So I made cheesecake, using the flours as a crust, and the honey to sweeten the cheese mixture. Using a combination of Dorie Greenspan’s recipe in Baking, From My Home To Yours, and Kiva’s recipe from the Wild Things acorn roundup last year, and a few modifications of my own.
A note on ingredients: Come autumn, it should be pretty easy to get hold of acorns. I’ll remind you; there will be talk of them for weeks. If not, then try a Korean market- you can usually get acorn flour there, and if not, try it with chestnut flour, which you can definitely get there. Mesquite flour can be found at health food stores, though, if you’re in the Southwest, I really recommend harvesting your own. If you don’t have access to Jeffrey pines (or ponderosa) then try a local pine species, or fir, or even Douglas fir…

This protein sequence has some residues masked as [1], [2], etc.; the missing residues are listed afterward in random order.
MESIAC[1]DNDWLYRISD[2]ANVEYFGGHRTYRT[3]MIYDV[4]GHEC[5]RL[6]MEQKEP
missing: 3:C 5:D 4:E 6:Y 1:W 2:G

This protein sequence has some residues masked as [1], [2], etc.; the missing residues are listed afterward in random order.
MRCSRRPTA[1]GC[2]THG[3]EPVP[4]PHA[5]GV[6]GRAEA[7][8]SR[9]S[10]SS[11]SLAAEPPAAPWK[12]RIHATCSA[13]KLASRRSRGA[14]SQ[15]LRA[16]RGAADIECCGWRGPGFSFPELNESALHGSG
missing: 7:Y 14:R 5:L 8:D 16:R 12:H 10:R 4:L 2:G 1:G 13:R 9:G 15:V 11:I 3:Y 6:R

Acorn, pine and mesquite cheesecake.
3/4 c acorn flour
1/2 cup mesquite flour
1 cup oat flour
11tb butter, melted
1/2 tsp salt
grate of nutmeg
2 packs cream cheese
3/4 cup sour cream
1/2 cup pine infused honey
1 tsp vanilla
2 tb spiced rum
First, make the crust- combine the flours, salt and nutmeg in a bowl, and stir in the melted butter. Press into the bottom of a pan (I used a cast iron pan, but you can use a springform pan- the crust holds together really well), and bake for 15 minutes at 325.
While that’s in the oven, beat the cream cheese and sour cream until really light and smooth- about 3 minutes. Add the eggs, one by one, and beat until combined, then the honey, and the rum.
When smooth, pour into the crust, and bake, still at 325 for 45 minutes to an hour. Start checking it after 45- it should still be slightly jiggly in the centre, and nicely bronzed on top.
I spent the first few years of my life in a garden full of oak trees. I mean, there was a house there, but the part I remember the most is the garden and the trees. Some of my earliest memories are of sitting under those big beautiful boughs, staring up at the sky through the leaves. Needless to say, the oak is my favourite tree. Followed closely by the rowan tree, and then the lemon tree. If you needed to know.